Hibiscus sabdariffa  and  Azadinachta  indica  are  used  as  medicinal and food  ingredients  in  many  parts  of the world including Nigeria. Both plants  are  highly  sourced  as food  vegetable particularly because of their health promoting  and  diseases- preventing  properties  strongly  suspected  to be  due to the presence  of many phytochemicals in them (Ijeomah et al, 2012). These phytochemicals  present  like alkaloid, saponin, glycoside, tannin, phenol, flavonoid, steroid , reducing   sugar,  nimbidin,  sodium  nimbidate, nimbin, gedunin,  delphinidin  3-  sambubioside  and  protocatechuic  acid  in the  two  plants  have been  found  to be  protective and preventive against  many degenerative diseases and pathological process such as in ageing (Burns  et al., 2001). Hibiscus sabdariffa (family: malvaceae) commonly known as zobo in Nigeria, is an annual herbaceous shrub,  cultivated  for its  flowers, leaves  and seeds. It is found in the tropics, subtropics and other parts of the world (Dalziel, 1973) but it is utilized beyond these areas of cultivation globally. In folk medicine this   medicinal herb is used for the treatment of hypertension (Wang et al., 2000; Odigie et al., 2003). The plant is reported to have hepatoprotective, antihypertensive, antihyperlipidemic, anticancer and antioxidant properties (Mahadevan and Shivali, 2009).

Azadirachta indica which is commonly referred to as Dogonyaro or neem plant is an evergreen robust tree belonging to the family meliaceae. It is mostly  found in tropics  and sub- tropical  areas  of the  world African and Asia  (Ejoba, 2012) .The  tree occurs  in  medium to large  size  and  has  dark  grey  bark  and  a dense  rounded  row  of pinnate  leaves (Ogbuewu, 2008). All parts of the neem tree (leaves, flowers, seeds, fruits, roots and bark) are widely used in traditional medicine.  Azadirachta  indica is used for the treatment  of many  health related  problems  and also  known to  extent  anticancer, antioxidant, wound  – healing  and  antimicrobial properties  (Hybercyclopedia, 2014). According to (Ogbuewu, 2008; Mossini et al., 2004), all parts of this plant are useful and has been used to treat diseases ranging from tooth decay, ulcer, swollen liver, malaria and dysentery.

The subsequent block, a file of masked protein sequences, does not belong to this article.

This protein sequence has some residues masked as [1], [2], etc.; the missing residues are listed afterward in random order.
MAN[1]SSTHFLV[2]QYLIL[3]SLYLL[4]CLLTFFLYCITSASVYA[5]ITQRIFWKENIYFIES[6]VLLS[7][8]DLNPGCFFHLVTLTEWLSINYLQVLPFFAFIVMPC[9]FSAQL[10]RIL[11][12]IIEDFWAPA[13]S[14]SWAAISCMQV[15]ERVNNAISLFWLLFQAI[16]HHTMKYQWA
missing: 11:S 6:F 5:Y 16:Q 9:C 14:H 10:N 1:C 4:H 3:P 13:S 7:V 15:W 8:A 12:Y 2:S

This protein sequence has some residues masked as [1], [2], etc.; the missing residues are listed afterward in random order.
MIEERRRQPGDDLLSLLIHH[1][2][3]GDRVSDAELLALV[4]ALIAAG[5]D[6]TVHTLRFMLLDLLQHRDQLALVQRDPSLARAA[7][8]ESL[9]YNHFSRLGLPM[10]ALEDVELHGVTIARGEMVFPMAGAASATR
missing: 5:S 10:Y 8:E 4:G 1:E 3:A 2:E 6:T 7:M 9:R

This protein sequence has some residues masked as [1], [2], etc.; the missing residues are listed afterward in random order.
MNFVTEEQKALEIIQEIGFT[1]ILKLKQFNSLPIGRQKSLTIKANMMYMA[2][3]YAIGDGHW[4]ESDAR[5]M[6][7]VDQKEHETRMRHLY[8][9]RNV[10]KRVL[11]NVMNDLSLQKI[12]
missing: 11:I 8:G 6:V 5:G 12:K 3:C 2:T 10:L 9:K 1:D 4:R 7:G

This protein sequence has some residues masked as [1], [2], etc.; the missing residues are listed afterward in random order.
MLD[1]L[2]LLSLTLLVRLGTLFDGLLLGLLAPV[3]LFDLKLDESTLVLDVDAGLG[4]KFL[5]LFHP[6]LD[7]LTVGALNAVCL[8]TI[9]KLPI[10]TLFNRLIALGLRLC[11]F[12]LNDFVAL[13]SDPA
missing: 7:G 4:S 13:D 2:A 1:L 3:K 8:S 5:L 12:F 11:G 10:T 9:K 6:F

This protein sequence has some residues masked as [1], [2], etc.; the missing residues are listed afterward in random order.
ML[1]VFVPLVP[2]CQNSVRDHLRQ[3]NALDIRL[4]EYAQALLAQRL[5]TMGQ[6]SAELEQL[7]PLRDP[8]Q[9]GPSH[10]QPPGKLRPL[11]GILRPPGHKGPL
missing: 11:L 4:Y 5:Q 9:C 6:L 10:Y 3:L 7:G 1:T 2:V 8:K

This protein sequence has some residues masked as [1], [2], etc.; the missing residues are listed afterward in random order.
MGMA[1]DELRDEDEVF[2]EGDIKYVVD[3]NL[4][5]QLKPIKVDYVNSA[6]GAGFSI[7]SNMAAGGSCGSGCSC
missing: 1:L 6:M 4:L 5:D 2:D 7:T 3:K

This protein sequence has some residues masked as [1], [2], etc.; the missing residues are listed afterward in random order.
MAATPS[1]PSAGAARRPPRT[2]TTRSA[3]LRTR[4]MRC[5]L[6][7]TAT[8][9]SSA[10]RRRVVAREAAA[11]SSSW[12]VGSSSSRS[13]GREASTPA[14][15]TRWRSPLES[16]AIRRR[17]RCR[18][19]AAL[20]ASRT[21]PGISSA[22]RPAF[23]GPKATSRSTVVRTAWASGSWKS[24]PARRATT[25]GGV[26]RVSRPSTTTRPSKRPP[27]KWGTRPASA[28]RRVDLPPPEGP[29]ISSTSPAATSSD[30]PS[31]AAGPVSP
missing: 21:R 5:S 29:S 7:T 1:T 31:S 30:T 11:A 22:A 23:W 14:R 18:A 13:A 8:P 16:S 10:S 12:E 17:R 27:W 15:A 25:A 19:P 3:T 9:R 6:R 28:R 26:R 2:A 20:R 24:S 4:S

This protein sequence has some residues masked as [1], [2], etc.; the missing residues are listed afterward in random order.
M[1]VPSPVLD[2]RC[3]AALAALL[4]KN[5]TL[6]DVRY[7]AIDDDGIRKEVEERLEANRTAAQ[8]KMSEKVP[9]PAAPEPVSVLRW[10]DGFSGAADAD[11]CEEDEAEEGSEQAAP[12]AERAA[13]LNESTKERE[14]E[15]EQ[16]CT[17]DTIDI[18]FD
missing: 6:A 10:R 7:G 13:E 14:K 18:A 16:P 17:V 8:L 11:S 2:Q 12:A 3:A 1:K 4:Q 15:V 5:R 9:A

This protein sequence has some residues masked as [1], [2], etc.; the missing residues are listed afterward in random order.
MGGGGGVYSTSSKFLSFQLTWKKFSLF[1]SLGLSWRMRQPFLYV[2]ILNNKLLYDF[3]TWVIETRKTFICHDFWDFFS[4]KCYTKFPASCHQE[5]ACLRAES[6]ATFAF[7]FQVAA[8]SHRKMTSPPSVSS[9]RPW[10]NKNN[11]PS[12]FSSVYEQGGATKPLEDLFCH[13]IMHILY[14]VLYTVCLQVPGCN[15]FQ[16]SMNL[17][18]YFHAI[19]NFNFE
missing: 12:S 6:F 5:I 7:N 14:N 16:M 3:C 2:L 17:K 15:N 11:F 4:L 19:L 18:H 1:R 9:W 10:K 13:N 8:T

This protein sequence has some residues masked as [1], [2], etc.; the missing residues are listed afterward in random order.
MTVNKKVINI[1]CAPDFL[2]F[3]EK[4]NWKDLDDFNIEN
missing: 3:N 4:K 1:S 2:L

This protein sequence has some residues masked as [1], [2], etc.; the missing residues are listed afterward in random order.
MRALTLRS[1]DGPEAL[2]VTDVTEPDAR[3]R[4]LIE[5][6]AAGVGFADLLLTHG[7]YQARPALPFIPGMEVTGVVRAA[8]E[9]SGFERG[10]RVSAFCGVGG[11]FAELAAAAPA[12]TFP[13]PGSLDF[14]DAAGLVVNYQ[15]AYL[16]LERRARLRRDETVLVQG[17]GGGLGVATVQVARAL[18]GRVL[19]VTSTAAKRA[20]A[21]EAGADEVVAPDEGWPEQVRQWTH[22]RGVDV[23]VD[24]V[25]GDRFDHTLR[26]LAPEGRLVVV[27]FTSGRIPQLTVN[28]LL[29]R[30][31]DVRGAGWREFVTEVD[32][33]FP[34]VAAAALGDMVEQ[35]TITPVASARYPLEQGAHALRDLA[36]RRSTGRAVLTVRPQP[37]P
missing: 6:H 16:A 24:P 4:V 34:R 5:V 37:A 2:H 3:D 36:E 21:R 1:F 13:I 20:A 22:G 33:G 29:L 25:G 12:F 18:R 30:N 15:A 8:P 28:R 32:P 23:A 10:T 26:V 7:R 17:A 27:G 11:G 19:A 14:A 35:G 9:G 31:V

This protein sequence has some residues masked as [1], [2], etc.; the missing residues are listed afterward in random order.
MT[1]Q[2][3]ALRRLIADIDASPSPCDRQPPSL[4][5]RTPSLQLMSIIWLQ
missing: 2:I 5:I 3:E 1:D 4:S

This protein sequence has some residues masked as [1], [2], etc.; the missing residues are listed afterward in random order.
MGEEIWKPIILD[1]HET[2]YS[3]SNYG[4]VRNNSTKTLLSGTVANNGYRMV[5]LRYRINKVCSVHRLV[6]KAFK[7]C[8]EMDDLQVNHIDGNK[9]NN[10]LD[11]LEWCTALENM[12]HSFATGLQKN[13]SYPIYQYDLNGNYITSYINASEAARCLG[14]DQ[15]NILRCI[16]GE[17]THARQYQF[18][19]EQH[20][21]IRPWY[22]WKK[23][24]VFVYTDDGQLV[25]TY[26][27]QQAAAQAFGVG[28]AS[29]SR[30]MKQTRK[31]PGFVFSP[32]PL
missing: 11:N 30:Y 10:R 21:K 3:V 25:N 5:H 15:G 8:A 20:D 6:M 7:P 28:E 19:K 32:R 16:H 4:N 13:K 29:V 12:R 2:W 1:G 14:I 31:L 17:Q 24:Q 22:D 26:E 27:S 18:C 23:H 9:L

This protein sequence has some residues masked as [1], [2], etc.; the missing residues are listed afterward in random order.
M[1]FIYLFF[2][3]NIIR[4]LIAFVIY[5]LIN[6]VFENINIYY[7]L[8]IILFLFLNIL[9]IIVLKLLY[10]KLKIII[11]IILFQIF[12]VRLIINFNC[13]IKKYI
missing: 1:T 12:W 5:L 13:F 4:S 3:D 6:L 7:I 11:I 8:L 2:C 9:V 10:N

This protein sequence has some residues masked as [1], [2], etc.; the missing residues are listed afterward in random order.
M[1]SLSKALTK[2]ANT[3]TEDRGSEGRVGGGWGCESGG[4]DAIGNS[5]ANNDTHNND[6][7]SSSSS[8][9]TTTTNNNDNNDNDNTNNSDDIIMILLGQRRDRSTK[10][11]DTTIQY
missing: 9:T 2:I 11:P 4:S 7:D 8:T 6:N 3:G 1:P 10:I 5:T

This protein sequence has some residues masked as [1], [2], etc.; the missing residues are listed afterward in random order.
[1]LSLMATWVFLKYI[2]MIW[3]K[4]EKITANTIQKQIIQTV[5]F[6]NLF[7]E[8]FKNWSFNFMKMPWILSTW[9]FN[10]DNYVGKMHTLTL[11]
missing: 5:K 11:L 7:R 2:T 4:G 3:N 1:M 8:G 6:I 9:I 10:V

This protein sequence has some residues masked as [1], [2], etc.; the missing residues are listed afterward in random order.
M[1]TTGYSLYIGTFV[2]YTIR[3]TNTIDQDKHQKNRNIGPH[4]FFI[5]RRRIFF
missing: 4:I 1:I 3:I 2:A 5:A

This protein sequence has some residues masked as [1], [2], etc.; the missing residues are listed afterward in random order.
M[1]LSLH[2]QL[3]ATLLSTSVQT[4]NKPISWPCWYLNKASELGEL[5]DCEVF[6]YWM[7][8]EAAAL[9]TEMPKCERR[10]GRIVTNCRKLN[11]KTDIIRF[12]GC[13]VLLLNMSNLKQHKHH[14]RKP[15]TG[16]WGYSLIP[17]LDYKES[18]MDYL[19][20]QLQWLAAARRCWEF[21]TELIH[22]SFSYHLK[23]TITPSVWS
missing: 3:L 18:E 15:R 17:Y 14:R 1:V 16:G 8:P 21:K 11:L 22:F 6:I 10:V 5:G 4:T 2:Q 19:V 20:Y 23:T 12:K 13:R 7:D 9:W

Breast  milk  is the normative  standard  for  infant  feeding  and nutrition because it has been associated with a reduction in the  incidence  of gastrointestinal tract  infection, respiratory  tract  infection  and  otitis media (AAP, 2012; WHO,  2013). It is important to note that breast milk is widely accepted to be the optimal source  of nutrition for the newborn infants because it contains appropriate amount  of  protein,  lipid, carbohydrate, micronutrients, trace elements, vitamins, minerals, digestive enzyme and hormones (Chantry  et al., 2011) required for early postnatal  growth  of  offspring, development and immune protection (Ostrom, 1990). However  it is   now  universally  recognized  that  there is no  commercial formula  that  can equal breast milk. The relationship of breast milk feeding with a significant reduction in the incidence of necrotizing enterocolitis (NEC) has been suggested in preterm infants (Sullivan, 2010).

Additionally there is extensive evidence that offspring who had been breastfed with breast milk show lower risk of same non- communicable diseases later in life (AAP, 2012; WHO, 2013).  Indeed  breast  milk  given to infant at the  early  postnatal  stage  has  been associated  with  lower  risk of obesity, Lower levels of   arterial blood  pressure,  lower  total  and  LDL-Blood  cholesterol  level in adulthood  and  lower   risk of developing  type – 2  diabetes  (AAP,  2012; WHO,  2013). Breast milk is not only associated  with  improved  parameters of growth  in  offspring  but  also  with a better  neuronal-behavioral development  (Mortensen et al.,  2002;  AAP,  2012). Breast milk creamatocrit is the cream  column  separated from the milk by  centrifugation and  expressed as a percentages of the  length  of the  total  milk  column.  It is  a simple  method of  estimating  the calorific  value of  breast  milk ( Lucas,  1978;  Wang  et al., 1999).